In that same light, I want to share that I found it interesting, when I started actually listening to Trump directly, he did not seem to talk that way.  It would be folly to tell you to not be worried.  One lesson I have learned though is that the lenses we view the world through are entirely different prescriptions, so we legitimately can see the same thing and interpret it differently.  I have learned to be sensitive to that.

Finally to you members of North Church, thank you for this opportunity to dialogue.  I do not need to tell you that we have differences but I absolutely affirm you are as much bearers of Imago Dei as I. Therefore your intrinsic value is infinite and I love you in Christ.  Here is your letter.  Thank you again for the chance to write it.

Greetings in the name of the Lord!  It is very important at this juncture of history, when there exists so much mutual distrust, that people of good will take the time to communicate clearly together.  I have spent a lot of time in the past few days trying to understand the view of folks who, though they may think and believe differently than I do, are loved every bit as much by God and have intrinsic worth and value as human beings because they are created in the image of God and were precious enough that Jesus came and died on the cross so that they might be restored to His full fellowship.  This point of intrinsic worth is a uniquely Christian perspective: every other worldview is based upon the notion that something must be done to justify ourselves, and therefore views human being as having only the utilitarian value of what they can do.  This is a hateful and harmful attitude, and is the reason for much of what is wrong with the world we share.

Feeling like that how could I possibly vote for a candidate who many perceive as antithetical to my beliefs?  The short answer is that initially I felt backed into a corner.  Ben Carson was my candidate of choice.  I have greatly admired him since I bought and read his story of triumph over adversity, Gifted Hands, which I purchased in a Christian bookstore in 1990.  But he did not win, Trump did.  My exposure to Trump was limited to what I had seen at the Republican debates, and he made a very bad first impression.  Because Carson endorsed him however, I was forced to consider that perhaps there was more to him than I thought.  Besides, he was only champion for my views as a person who is strongly pro-life and wanted to see more justices like the late Antonin Scalia.

In a sense, I was like a Bernie Sanders voter, like some of you undoubtedly were.  In a way, you were in a worse dilemma than me because you had been subjected to a corrupt primary process that, through the super delegates was designed with one result.  With a 450-point head start given to Clinton and her illicit help from the DNC, she did not win fair and square.  But what choices did you have?  You still felt that, despite her flaws, Hillary was the best available candidate to express the values you feel are important.  If you can understand that, then you can understand me.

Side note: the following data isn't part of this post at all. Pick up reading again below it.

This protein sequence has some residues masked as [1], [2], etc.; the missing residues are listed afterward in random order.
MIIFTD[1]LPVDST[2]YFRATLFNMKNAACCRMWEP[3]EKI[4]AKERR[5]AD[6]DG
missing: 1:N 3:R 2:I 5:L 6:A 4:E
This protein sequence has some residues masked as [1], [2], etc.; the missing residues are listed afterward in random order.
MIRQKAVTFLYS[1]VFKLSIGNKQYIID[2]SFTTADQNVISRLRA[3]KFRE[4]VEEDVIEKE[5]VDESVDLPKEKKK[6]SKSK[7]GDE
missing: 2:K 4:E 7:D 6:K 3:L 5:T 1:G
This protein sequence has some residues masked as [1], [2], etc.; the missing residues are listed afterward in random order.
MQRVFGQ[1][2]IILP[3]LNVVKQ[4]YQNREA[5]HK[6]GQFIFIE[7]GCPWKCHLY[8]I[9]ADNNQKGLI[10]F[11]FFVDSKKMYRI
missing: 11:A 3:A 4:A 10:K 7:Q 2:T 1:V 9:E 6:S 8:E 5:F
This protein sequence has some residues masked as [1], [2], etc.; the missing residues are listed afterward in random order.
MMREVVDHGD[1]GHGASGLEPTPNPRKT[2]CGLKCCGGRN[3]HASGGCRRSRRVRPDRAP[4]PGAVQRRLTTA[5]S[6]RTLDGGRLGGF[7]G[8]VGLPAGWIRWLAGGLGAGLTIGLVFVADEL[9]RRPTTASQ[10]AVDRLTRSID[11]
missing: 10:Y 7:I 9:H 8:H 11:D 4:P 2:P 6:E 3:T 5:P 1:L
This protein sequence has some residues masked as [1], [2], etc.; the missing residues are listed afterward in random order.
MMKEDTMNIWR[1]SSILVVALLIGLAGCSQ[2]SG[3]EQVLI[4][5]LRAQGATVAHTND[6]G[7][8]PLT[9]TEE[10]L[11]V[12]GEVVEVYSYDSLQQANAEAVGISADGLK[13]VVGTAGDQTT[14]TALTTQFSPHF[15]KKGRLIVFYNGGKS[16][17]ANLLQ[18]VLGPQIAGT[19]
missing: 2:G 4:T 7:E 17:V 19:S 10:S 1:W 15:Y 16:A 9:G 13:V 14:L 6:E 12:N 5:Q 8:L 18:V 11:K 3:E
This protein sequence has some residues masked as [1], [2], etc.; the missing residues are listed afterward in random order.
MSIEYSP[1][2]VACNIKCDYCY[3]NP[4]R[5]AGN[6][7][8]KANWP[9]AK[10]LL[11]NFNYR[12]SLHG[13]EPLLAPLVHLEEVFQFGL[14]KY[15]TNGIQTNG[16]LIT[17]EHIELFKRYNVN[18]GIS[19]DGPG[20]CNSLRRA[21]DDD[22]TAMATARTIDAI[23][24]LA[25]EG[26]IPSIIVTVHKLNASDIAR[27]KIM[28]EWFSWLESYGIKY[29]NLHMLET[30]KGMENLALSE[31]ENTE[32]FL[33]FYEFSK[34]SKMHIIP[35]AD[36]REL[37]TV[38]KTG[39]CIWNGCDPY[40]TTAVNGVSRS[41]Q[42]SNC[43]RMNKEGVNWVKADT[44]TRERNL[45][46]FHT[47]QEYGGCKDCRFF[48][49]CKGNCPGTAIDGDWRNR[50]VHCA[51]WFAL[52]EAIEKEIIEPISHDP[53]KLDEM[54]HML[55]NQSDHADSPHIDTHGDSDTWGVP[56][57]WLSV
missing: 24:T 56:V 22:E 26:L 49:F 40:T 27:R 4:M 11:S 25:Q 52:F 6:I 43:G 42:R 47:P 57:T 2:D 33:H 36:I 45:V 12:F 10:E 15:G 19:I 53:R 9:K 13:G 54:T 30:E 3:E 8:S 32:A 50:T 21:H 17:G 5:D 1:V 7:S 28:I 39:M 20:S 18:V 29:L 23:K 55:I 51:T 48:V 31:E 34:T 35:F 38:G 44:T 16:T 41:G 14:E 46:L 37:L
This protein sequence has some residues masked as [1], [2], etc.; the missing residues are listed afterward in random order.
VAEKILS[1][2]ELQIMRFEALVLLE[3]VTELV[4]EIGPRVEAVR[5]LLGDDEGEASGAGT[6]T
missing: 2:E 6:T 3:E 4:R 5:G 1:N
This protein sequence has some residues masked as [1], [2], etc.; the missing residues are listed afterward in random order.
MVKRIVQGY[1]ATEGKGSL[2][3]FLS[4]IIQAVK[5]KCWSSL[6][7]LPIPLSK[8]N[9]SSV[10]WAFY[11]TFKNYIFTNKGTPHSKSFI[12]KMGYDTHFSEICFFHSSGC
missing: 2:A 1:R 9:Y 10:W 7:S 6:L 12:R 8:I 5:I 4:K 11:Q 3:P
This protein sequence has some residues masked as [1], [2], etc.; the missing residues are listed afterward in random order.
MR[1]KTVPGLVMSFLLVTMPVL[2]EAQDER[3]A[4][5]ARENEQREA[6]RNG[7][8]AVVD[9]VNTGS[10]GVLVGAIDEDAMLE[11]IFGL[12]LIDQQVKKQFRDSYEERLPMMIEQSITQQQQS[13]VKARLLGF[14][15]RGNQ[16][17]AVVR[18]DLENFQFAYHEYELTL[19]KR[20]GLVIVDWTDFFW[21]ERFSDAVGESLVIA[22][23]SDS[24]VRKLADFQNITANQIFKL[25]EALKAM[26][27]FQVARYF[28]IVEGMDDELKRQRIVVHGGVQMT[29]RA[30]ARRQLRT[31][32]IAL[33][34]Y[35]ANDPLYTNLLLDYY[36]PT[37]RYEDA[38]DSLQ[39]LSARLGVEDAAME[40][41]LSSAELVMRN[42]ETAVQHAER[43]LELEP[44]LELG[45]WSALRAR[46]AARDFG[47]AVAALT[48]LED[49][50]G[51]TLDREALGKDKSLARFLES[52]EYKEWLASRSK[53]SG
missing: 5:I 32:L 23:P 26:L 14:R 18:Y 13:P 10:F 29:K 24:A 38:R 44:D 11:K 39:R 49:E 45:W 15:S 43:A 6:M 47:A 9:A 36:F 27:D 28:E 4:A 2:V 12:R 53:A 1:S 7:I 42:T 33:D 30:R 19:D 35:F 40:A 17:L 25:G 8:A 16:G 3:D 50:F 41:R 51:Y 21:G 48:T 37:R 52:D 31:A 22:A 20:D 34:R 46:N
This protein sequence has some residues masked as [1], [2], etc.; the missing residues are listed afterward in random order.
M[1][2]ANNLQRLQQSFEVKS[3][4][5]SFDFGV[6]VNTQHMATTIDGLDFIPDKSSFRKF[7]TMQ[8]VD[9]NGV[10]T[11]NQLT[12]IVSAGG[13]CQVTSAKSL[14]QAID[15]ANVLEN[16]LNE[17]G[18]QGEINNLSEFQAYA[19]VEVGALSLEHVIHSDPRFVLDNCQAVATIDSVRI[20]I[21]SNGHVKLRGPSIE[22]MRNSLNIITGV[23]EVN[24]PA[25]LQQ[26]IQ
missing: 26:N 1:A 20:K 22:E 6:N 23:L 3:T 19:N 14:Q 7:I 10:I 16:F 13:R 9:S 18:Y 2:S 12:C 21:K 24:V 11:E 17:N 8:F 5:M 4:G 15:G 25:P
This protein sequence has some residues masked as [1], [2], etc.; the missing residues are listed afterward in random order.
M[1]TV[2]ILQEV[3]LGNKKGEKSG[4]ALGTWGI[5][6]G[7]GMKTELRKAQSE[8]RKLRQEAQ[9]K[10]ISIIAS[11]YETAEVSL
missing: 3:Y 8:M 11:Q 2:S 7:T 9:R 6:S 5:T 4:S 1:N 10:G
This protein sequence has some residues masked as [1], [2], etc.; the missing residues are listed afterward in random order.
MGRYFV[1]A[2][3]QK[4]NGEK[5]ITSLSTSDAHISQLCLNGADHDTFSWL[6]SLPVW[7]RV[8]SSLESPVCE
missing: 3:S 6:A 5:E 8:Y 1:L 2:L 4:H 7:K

An interesting thing that I discovered though was when Trump was away from the glare of the media spotlight and speaking to smaller groups, I liked much of what I heard.  An example of this is a remarkable speech Trump delivered to a group of African American leaders in Charlotte on October 26th.  His argument was based on the fact that the Democratic Party has promised much to the African American community, but has over a span of decades, delivered very little.  His appeal was to be given the chance to help their community.  I felt the sincerity of this appeal and was greatly encouraged when I heard that at least one of you also responded to this appeal and voted for him.  This was the occasion when I went from an anti-Hillary voter to a pro-Trump vote.  I am willing to give him the benefit of the doubt and will hold him accountable if he fails to do what he said he would do.

I hope this letter helps to bridge the gap that exists between some of us and reinforces others of you in the knowledge that the caricature being portrayed of the Trump voter as hateful and insensitive is not true for the vast majority.  Like you, we want what is best for our country and look for the day when God’s will is indeed done on earth as it is in heaven.